During the1700’s and on into the beginning of the next century, canal building was all the rage across Britain and there were all sorts of proposals to create navigable systems linking river to river and coast to coast, from one side of the country to another. Especially in the midlands many of the proposals were followed through, actually built and are still functional today. Others were far too ambitious suffering from ill-conceived planning and insufficient funding.
Various routes had been proposed for a canal to extend the River Torridge including the possibility of ultimately linking it with the Stover Canal in South Devon and maybe as far north as the Great Western at Tiverton. However something a little more practical and modest was finally constructed and became one of the greatest assets to the development of the area surrounding the River Torridge.
Being influenced by the tide the River Torridge could at times be negotiated by fairly substantial boats as far as Dock Cottages in Weare Giffard. On higher tides boats could reach Quay Cottages in the middle of the village however this was a somewhat haphazard affair.
The building of a canal ensured that larger and heavier loads could be brought much further inland almost irrespective of tidal conditions.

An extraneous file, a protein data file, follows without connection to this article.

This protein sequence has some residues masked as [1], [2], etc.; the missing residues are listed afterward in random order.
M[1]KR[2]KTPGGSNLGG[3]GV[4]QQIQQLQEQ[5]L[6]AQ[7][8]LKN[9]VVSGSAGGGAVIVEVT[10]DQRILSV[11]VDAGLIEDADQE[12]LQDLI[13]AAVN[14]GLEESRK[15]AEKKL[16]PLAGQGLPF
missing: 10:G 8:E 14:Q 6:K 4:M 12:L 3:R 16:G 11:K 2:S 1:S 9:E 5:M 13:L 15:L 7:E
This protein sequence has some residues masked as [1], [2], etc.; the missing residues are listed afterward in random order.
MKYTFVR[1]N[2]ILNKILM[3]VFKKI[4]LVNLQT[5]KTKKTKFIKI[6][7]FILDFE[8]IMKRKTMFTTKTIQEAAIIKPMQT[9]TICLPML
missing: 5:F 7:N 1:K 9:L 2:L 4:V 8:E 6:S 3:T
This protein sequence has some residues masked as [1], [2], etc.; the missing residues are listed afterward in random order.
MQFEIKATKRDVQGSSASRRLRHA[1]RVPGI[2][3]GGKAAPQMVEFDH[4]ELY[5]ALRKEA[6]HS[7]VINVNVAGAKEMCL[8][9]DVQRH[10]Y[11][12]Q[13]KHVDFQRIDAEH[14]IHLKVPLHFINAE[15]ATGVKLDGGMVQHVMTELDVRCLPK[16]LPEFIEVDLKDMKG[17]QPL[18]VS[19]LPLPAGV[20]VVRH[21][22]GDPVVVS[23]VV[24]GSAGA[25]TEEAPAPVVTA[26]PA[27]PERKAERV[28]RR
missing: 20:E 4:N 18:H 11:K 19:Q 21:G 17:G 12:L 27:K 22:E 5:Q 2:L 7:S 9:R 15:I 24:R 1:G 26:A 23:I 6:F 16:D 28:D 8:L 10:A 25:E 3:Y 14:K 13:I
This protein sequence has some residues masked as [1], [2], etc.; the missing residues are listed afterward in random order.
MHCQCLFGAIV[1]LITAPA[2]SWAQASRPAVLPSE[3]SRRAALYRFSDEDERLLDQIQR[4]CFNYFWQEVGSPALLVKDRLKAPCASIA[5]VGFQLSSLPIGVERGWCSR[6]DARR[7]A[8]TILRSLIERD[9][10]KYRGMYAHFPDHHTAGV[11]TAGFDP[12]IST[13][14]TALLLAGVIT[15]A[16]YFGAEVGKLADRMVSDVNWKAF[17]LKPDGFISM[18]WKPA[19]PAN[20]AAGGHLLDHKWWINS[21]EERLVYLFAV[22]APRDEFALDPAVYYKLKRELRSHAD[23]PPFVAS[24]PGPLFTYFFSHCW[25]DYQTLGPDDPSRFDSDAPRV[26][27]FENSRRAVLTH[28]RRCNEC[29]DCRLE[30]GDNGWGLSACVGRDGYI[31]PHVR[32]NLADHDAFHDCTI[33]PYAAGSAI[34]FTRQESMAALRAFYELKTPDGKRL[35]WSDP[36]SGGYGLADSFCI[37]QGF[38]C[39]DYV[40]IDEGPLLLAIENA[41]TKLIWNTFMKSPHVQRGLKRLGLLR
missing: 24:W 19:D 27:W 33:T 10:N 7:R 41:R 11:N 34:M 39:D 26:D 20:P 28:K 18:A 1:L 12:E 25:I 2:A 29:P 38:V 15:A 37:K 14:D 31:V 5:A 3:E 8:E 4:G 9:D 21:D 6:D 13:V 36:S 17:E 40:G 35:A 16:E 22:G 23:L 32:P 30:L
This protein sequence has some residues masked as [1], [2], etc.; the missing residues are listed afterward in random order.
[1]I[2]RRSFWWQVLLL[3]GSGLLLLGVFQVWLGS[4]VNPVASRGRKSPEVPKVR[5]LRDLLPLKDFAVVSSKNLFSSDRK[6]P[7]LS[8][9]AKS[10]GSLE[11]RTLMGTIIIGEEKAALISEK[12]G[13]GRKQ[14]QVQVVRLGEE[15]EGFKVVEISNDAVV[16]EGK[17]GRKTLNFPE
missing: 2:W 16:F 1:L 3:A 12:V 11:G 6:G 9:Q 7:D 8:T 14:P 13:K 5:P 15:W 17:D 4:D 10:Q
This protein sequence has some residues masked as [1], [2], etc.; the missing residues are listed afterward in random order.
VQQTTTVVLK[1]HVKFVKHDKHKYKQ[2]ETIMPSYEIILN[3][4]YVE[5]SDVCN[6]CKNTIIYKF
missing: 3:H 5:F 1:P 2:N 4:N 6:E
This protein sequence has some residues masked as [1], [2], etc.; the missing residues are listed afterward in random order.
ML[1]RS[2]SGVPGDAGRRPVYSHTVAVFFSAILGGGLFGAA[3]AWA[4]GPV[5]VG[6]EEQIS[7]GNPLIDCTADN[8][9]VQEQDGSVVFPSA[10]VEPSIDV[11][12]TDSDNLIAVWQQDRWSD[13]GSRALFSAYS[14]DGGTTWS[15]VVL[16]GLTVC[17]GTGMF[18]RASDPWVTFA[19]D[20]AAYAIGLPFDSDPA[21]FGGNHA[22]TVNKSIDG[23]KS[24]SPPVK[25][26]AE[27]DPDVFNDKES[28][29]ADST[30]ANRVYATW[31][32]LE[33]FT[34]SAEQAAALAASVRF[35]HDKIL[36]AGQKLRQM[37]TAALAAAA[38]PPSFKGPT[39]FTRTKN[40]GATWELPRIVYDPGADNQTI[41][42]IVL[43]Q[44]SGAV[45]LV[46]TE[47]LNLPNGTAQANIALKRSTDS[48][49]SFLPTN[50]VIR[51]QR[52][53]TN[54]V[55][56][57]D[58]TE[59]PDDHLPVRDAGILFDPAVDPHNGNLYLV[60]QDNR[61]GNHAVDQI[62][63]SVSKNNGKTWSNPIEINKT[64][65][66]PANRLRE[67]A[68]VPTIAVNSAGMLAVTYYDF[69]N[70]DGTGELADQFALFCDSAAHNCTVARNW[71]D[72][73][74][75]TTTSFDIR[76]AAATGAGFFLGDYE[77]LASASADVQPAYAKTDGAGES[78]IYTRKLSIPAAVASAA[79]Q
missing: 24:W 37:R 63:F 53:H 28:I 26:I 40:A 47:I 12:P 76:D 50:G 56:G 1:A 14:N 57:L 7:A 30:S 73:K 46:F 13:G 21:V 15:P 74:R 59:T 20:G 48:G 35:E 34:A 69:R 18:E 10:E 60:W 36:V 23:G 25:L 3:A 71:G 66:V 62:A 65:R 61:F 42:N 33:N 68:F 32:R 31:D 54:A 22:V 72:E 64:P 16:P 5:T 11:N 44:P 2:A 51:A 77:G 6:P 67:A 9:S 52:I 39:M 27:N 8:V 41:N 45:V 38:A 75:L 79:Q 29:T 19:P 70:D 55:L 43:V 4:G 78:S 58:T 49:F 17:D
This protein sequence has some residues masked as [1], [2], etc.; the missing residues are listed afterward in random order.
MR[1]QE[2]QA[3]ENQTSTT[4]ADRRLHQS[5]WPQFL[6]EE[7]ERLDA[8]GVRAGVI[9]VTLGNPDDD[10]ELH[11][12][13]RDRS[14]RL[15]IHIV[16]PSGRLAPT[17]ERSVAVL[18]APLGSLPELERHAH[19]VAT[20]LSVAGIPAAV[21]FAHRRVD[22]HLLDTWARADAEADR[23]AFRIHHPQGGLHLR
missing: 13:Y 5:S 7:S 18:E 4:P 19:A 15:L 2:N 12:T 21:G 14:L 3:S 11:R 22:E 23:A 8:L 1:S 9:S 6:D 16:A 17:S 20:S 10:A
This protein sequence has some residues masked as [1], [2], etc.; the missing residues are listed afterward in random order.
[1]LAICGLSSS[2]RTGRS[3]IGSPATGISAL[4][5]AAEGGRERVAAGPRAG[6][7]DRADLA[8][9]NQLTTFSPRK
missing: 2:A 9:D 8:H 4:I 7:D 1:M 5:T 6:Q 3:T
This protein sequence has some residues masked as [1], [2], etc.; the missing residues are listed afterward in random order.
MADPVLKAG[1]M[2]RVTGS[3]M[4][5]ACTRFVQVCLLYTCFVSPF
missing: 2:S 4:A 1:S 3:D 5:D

The final choice of route was partly determined by geography and partly by those landowners such as John Richard Pine-Coffin and William Tardrew with whom Lord Rolle had business dealings.
In 1823 James Green began the excavation of the Sea Lock Chamber at Landcross in an area of land known as Beacon Down Marsh.
Adjacent to this field is Brick Marsh which was the site of the North Devon Pottery and close by is Annery kiln, a large three pot lime kiln. Many of these riverside kilns had a ramp running from the top of the pots right down to river level for ease of loading.
In the early 1800s there were many kilns site along the banks of the Torridge as far inland as boats could safely reach on a high tide.
The course of the canal required raising its level by 40 feet at Ridd and this was achieved by means of an Inclined plane. This method of lifting watercourses and boats had been fairly successfully used previously on a number of other canals.
It was considered more efficient time wise and financially to raise the wheeled tub boats by this method than by the more conventional means of flights of locks.
The canal on leaving the inclined plane follows the contours of the landscape for a mile or so and then swings across the valley and the River Torridge by means of bridge – Beam Aqueduct.
Along this stretch slots in which stop boards could be placed were built so that sections of the canal could be drained for maintenance purposes or could be used as temporary dams in the event of major leaks occurring.
The canal continues onto Torrington Commons at Staple Vale where there were lime kilns and ware houses.
Further inland the canal arrives at Taddiport and winds around the base of the hill on which Great Torrington stands, along what is now Rolle Road, to Town Mills and finally reaches the wharf and lime kilns at R.H.S. Rosemoor.
The leat running into R.H.S. Rosemoor and feeding the canal actually predates it having been originally constructed to power a tucking mill on that site.